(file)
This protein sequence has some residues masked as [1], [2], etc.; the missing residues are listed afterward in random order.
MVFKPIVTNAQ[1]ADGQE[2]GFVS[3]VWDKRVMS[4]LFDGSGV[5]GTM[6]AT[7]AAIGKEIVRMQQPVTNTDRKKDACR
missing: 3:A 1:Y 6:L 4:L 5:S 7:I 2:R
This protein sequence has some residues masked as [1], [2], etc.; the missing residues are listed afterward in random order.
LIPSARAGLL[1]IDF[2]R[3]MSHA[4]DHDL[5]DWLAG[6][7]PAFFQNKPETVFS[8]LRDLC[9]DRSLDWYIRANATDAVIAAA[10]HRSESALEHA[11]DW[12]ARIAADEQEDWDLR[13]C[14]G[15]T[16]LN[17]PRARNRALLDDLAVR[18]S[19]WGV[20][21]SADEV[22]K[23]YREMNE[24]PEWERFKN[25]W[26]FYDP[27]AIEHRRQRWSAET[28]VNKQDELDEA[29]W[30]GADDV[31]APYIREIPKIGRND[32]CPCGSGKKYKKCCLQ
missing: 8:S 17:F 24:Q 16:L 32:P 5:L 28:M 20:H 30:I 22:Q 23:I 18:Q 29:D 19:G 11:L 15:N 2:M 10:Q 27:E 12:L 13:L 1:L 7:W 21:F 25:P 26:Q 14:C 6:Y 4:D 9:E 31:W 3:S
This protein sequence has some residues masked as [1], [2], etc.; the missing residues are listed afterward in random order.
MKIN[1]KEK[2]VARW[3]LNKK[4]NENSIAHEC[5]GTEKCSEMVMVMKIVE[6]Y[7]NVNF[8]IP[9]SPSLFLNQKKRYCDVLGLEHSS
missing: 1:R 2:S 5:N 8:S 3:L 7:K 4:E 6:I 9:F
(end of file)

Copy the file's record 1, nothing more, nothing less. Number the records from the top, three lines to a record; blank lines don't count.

This protein sequence has some residues masked as [1], [2], etc.; the missing residues are listed afterward in random order.
MVFKPIVTNAQ[1]ADGQE[2]GFVS[3]VWDKRVMS[4]LFDGSGV[5]GTM[6]AT[7]AAIGKEIVRMQQPVTNTDRKKDACR
missing: 3:A 1:Y 6:L 4:L 5:S 7:I 2:R